High seas disrupt cargo deliveries and strand tourists in Namibia

Niël Terblanché

Severe weather and high seas conditions have caused chaos along the coastlines of several Southern African countries over the past few days.

Maersk, a leading international shipping conglomerate, has diverted two of its colossal container ships due to the adverse weather, rerouting them to the port of Walvis Bay.

The company released a statement explaining the drastic measure: “The Maersk Sofia and Maersk Sheerness, are significantly affected by the weather around the coast, prompting us to omit Cape Town West Bound calls for both vessels.”

The company said all Cape Town imports will be discharged in Walvis Bay and will tranship back to Cape Town on the Maersk Sheerness’s East Bound call.”

The tumultuous weather is not only causing disruptions in sea transport but has also left tourists stranded in Namibia.

Visitors venturing to the popular Sandwich Harbour were cut off from the mainland for hours, thanks to an unusual combination of high waves and spring tide.

This combination effectively created an island, forcing visitors and tour guides to wait for the tide to subside. Several vehicles became trapped in wet sand, requiring rescue efforts from Walvis Bay.

While no injuries were reported among the stranded tourists, the situation is in stark contrast to South Africa, where freak waves killed and injured several people.

The South African Weather Services attributed the weekend’s storm surge, which affected both the Western Cape and KwaZulu-Natal coastlines, to a potent low-pressure system in the Atlantic Ocean.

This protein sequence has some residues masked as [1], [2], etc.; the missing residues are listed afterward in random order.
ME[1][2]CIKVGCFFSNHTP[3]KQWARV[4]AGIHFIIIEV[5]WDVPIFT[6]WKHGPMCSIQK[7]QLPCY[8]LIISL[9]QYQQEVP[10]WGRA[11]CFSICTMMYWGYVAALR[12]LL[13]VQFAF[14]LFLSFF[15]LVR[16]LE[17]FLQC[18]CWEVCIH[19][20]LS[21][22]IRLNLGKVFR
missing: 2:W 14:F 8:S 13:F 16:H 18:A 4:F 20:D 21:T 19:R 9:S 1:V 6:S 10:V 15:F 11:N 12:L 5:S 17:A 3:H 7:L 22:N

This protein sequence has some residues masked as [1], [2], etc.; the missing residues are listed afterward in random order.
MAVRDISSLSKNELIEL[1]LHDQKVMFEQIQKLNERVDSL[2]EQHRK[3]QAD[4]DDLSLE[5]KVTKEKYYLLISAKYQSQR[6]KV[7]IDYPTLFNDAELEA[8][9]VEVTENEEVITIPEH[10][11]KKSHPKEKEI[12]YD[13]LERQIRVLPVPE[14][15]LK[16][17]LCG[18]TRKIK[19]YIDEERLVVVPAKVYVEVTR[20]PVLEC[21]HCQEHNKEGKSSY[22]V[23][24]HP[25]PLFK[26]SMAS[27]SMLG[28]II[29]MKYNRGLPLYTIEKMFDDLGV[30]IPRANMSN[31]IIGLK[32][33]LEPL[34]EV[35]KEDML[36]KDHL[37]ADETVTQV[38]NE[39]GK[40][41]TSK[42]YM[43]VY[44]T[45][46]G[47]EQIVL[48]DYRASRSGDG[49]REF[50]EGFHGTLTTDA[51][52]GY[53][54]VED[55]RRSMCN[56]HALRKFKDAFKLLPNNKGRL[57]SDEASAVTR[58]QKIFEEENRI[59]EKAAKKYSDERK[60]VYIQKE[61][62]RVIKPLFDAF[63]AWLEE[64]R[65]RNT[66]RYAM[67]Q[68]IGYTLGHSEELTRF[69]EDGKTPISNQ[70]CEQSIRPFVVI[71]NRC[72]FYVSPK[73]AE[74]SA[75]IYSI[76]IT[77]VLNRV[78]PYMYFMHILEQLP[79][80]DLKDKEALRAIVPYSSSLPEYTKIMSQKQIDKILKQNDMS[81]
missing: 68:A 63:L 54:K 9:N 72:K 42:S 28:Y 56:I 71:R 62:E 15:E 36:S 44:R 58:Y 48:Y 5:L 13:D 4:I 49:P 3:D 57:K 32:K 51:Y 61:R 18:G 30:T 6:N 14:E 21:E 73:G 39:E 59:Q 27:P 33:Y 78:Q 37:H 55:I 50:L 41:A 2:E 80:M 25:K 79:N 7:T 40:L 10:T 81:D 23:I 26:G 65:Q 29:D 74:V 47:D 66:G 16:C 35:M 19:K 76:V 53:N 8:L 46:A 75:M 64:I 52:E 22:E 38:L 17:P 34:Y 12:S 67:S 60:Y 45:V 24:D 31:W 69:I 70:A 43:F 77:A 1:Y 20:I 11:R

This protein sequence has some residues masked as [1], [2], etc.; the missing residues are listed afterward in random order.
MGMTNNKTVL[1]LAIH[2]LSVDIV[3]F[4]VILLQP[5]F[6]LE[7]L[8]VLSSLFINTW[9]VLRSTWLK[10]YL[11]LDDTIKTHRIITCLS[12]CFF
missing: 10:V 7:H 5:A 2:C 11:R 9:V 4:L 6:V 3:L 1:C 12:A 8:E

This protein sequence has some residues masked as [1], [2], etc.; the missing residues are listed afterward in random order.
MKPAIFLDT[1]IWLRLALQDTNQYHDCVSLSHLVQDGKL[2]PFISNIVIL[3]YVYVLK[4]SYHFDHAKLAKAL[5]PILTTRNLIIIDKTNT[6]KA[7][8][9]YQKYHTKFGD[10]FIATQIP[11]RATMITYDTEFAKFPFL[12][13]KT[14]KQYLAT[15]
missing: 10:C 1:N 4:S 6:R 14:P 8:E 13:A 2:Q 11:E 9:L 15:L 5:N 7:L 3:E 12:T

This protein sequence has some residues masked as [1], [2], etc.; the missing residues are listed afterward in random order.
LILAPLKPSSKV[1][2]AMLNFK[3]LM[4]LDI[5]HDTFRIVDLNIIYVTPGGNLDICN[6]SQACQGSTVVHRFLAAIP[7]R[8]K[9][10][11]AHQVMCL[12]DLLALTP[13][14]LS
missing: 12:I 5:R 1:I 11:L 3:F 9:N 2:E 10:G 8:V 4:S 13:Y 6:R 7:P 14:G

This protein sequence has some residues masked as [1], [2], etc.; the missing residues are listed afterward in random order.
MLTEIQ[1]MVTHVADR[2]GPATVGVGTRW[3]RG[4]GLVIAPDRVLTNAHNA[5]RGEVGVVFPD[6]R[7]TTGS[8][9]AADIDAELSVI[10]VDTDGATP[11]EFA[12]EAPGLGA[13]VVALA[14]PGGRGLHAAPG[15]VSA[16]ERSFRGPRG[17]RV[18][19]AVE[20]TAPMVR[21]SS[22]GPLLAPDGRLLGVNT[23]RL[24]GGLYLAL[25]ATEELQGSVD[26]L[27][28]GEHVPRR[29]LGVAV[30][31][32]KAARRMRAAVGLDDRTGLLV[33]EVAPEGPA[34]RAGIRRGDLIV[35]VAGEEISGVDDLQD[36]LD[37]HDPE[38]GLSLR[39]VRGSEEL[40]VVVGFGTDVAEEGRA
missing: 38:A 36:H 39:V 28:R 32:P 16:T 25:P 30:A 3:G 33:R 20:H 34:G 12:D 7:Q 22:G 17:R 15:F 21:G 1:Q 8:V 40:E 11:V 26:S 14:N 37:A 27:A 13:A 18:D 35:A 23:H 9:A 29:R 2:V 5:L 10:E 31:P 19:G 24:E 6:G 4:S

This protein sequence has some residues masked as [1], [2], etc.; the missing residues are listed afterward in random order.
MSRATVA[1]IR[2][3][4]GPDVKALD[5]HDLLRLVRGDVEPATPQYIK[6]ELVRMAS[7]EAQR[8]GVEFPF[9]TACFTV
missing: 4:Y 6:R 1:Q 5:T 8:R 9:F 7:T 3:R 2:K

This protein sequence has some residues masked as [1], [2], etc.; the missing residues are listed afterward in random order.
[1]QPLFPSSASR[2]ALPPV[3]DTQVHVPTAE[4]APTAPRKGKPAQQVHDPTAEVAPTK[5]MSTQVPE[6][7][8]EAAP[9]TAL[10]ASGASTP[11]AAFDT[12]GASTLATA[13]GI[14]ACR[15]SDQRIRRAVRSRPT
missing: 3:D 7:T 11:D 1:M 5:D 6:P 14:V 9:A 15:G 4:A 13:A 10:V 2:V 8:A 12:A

Gale-force winds of up to 110 kilometres per hour combined with a broad expanse of the ocean led to waves almost nine meters high in KwaZulu-Natal.

One particularly tragic incident saw a 93-year-old woman lose her life after being overwhelmed by a wave in a parking lot at Leentjiesklip along the Garden Route.

On Sunday, a restaurant on the KZN South Coast was hit by a massive wave, injuring more than seven patrons, five of whom were hospitalized.

The combination of spring tides and the new moon phase exacerbated the situation, causing more water to move towards the shore.

The South African Weather Services had forewarned of the storm surge, issuing a warning on Thursday for the Western Cape and on Saturday for KwaZulu-Natal.

In light of the devastating effects of this weather system, the public is strongly advised to heed tide patterns and stay updated on weather warnings.

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